And that exactly sums up my feeling about this writing rule. Never start your novel with a sentence describing the time of the day or the surroundings. If your writing is honest, your reader will have patience to turn the next 2-3 pages and see if your story entices him further. If not, well, too bad! I am not writing a novel to please my readers, I am writing to tell a story I want to tell. I won’t tell it by adhering to some imaginary writing rules which claim to make your book an overnight bestseller.

Other than grammar rules and maintaining a decent sense of chronology, I don’t have much respect for writing rules at all. Writing is an art, you can establish vague pointers, but you cannot have people writing out of a rule book. Tch!

I wish I had never heard the never begin your story with description rule.

Insecure Writers Support Group : December Question

 

This post is part of the Insecure Writer’s Support Group blog hop. The first Wednesday of every month is Insecure Writer’s Support Group day. Post your thoughts on your own blog. Talk about your doubts and the fears you have conquered. Discuss your struggles and triumphs. Offer a word of encouragement for others who are struggling. My awesome co-hosts today are Jennifer Hawes, Jen Chandler, Nick Wilford,Juneta Key, JH Moncrieff, Diane Burton, and MJ Fifield!

December Question: In terms of your writing career, where do you see yourself five years from now, and what’s your plan to get there?

I am writing since I was in school. I have written a full 30-50,000 word children’s novel in the 8th grade. When I used to talk about becoming a writer, my Dad used to get very apprehensive. He appreciates my writing skills, but has two arguments – 1) I don’t write exceptionally well (read – I drag my narration OR I am too artsy – whatever it means) 2) He thought me turning a writer would mean I would not care about my finances and become the typical jhola-khadi stereotype most Indians thought (10 years ago) writers were.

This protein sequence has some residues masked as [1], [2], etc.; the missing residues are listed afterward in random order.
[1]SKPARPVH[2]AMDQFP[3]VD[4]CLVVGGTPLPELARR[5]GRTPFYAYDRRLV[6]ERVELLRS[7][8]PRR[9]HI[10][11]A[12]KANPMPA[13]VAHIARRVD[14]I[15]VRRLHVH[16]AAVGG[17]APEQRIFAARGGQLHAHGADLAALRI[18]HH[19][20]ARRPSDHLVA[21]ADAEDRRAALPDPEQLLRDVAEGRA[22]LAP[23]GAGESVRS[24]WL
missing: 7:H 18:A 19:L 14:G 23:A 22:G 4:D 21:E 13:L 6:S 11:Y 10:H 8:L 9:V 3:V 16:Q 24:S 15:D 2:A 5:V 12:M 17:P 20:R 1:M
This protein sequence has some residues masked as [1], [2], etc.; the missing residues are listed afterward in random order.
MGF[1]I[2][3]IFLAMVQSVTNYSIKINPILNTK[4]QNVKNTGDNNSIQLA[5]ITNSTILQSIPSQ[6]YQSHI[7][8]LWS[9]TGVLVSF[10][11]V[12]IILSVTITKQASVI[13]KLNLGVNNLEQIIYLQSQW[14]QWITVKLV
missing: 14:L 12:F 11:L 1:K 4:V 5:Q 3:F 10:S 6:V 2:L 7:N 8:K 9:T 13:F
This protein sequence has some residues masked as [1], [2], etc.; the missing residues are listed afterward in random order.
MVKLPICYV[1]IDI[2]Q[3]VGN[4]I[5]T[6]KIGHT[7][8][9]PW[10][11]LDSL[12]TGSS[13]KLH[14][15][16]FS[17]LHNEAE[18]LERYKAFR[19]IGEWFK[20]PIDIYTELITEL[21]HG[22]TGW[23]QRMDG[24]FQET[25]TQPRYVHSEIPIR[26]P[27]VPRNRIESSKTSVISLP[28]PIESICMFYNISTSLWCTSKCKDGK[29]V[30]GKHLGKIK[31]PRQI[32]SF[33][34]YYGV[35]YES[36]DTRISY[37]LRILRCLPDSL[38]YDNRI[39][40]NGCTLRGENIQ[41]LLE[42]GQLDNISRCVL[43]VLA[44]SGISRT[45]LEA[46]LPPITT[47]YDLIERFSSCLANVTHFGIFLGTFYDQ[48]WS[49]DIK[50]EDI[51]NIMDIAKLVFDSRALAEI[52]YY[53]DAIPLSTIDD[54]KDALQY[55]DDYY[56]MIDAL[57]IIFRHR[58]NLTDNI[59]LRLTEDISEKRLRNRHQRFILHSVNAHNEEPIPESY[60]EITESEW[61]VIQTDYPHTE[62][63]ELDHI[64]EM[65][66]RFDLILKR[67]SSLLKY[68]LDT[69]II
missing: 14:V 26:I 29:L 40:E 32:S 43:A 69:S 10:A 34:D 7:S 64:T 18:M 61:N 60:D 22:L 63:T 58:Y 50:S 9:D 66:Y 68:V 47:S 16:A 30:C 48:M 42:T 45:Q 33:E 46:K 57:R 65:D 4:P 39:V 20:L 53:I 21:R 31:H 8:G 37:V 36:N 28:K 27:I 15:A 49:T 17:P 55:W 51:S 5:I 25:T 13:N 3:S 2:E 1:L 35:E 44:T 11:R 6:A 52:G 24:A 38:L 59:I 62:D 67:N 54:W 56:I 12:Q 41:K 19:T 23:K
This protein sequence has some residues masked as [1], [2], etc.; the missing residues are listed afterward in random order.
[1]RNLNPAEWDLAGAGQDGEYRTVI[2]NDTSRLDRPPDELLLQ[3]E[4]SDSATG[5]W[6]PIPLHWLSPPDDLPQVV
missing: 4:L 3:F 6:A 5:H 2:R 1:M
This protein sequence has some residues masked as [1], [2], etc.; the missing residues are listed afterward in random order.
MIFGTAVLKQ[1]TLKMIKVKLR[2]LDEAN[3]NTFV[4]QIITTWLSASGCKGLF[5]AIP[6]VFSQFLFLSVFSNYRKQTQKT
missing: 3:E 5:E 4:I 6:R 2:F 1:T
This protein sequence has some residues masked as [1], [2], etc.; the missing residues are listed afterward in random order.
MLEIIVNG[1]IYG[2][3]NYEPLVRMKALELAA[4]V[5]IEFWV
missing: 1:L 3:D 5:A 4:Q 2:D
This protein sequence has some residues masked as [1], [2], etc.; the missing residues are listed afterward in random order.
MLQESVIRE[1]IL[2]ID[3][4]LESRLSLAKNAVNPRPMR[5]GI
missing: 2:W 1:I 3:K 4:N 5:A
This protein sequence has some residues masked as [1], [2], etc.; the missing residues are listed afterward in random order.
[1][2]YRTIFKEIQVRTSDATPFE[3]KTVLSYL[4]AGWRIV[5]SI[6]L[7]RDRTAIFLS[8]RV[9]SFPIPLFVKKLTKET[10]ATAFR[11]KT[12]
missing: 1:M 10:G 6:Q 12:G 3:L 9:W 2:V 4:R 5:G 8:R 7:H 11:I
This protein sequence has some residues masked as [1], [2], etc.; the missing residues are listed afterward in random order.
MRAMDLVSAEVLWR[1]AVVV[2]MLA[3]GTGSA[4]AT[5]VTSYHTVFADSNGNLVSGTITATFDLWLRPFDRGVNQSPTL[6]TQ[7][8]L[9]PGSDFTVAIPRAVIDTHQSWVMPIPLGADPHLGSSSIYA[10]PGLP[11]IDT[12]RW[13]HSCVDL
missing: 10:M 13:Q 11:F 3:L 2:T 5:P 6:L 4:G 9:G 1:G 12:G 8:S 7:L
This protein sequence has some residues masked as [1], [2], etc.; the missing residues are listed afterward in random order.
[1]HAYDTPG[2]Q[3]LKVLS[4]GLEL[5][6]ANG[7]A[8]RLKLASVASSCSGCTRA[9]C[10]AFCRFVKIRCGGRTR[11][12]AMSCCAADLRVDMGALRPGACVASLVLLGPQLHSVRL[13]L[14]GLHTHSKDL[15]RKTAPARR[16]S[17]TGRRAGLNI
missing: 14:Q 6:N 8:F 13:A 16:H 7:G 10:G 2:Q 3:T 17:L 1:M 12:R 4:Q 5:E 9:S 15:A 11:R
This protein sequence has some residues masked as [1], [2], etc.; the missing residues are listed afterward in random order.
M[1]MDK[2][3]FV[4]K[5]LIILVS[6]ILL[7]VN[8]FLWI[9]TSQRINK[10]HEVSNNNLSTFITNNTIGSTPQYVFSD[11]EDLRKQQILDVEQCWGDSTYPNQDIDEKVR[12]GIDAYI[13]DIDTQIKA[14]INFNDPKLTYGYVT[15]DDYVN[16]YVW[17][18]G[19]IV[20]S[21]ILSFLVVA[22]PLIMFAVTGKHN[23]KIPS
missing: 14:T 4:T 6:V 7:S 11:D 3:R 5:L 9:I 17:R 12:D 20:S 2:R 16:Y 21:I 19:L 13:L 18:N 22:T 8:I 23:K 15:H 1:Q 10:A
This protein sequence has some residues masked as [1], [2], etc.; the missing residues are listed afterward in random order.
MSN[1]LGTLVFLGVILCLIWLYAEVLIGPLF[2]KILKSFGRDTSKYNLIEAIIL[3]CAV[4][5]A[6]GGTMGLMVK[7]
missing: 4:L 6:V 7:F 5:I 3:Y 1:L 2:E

For some reason, I have not bloomed as a full-fledged writer yet. I have set out to write a novel since 2010 and never completed any of the 3 plots I had in mind.

This question gives me a chance to structure my goals and the efforts towards reaching them.

In the next 5 years,

  1. I see myself as a regular short story, flash fiction and poetry writer.
  2. I would have written 1 non-fiction book.
  3. I would have written 1 80000 word fiction book, published by a reputed publishing house.
  4. Writing would fetch me a decent income, despite the popular opinion that writing doesn’t fetch significant money.
  5. I would have reached an efficiency level where writing daily at a fixed time would be an inseparable part of my routine.

Humble, achievable goals; in tandem with my overall goals for 2017.

How would you answer this question? Would love to hear!

Decoding writer’s block

When people ask me why don’t they see me blog these days, how is my novel coming along, how’s writing in general, sometimes I say it has taken a backseat and at other times – I have a writer’s block. In my context, writer’s block is not applicable at all, because, truth to be said – I don’t try to write these days.

Last year, when I left my day job, I had elaborate writing plans.

Why don’t I write and blame it on writer’s block :

  1. I keep avoiding writing because of procrastination.
  2. I do not have a writing time. I am thinking of starting regular writing in the morning hours.
  3. I set very high standards for myself. The result is, I keep churning more ordinary stuff. Though someone has rightly said, there is more extraordinary in the ordinary than the one trying to appear extraordinary. That someone is me. At least I agree with me on something.
  4. The more I read, the more I am convinced that I will never write an authentic draft.
  5. I don’t have a peer writer’s circle, so to speak. It is true that I follow wonderful bloggers who happen to be amazing writers, but I do not seek active feedback from them. Why? Because I DO NOT WRITE!
  6. I should stop thinking of writing as a task and write for the love of the written word.

I leave you with these incomplete thoughts…